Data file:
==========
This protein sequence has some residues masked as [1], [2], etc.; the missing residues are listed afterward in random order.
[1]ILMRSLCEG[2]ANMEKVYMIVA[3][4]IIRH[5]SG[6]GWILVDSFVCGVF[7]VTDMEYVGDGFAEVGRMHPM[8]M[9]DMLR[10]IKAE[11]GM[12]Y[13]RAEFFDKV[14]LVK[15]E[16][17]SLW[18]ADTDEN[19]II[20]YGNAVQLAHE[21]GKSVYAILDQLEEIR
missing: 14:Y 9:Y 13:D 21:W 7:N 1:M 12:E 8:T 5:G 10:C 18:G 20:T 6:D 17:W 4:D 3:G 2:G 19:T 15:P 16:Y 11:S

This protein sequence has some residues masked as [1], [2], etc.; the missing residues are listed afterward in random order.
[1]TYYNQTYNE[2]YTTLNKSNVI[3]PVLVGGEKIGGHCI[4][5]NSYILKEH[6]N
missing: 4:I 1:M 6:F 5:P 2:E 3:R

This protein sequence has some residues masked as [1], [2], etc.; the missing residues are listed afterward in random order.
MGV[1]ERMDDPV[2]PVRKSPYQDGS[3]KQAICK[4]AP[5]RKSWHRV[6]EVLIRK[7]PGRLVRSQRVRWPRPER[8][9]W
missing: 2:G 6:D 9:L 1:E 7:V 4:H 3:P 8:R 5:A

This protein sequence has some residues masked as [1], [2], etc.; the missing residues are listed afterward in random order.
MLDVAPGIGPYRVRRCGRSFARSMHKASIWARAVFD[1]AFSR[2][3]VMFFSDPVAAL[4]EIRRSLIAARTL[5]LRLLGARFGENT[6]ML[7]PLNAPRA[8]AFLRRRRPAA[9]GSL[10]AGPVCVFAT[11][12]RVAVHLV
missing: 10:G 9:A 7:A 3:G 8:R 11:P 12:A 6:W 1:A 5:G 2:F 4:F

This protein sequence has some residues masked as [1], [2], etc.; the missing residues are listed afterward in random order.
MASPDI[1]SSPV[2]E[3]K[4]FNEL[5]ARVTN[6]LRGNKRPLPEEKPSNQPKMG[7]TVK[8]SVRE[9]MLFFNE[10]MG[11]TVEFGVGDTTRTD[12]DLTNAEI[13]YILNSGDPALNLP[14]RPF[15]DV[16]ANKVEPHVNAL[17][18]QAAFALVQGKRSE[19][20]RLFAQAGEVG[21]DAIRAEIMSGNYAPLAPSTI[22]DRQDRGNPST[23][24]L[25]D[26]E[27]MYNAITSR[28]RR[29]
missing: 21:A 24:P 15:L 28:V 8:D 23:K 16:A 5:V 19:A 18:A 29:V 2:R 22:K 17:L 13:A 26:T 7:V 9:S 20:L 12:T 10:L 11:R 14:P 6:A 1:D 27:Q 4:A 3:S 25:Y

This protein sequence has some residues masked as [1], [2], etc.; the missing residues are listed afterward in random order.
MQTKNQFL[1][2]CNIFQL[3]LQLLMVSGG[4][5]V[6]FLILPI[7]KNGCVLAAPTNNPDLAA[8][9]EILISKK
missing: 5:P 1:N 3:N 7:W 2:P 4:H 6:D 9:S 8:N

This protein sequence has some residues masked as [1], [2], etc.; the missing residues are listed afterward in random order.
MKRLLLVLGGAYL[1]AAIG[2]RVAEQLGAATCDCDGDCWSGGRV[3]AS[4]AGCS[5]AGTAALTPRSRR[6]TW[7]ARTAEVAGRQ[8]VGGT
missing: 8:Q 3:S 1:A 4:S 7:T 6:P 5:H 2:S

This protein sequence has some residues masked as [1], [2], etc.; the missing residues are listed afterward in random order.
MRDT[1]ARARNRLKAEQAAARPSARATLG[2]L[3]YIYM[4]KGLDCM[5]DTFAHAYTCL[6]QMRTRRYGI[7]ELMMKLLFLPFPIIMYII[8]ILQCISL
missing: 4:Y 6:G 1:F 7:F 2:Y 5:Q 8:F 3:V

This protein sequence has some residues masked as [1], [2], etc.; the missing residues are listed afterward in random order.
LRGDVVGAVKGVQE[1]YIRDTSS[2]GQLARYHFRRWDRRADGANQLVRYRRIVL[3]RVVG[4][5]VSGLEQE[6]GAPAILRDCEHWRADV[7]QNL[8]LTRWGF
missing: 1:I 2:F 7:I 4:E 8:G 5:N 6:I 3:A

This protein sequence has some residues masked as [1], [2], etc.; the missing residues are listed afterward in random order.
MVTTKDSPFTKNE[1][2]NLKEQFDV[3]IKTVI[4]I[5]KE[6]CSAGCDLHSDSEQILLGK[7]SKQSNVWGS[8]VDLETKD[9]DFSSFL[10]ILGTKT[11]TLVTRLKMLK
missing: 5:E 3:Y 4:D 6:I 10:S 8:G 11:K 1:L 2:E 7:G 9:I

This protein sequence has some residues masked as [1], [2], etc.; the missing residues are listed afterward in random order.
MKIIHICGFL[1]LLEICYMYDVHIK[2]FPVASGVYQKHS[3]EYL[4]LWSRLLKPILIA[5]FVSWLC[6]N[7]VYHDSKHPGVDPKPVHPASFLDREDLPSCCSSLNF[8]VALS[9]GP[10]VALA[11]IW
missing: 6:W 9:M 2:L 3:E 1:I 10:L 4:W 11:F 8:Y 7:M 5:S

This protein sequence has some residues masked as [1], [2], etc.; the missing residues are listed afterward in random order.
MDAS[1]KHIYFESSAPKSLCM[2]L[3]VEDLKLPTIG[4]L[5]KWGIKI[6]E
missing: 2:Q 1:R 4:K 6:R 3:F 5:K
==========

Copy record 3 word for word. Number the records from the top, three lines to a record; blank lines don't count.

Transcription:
This protein sequence has some residues masked as [1], [2], etc.; the missing residues are listed afterward in random order.
MGV[1]ERMDDPV[2]PVRKSPYQDGS[3]KQAICK[4]AP[5]RKSWHRV[6]EVLIRK[7]PGRLVRSQRVRWPRPER[8][9]W
missing: 2:G 6:D 9:L 1:E 7:V 4:H 3:P 8:R 5:A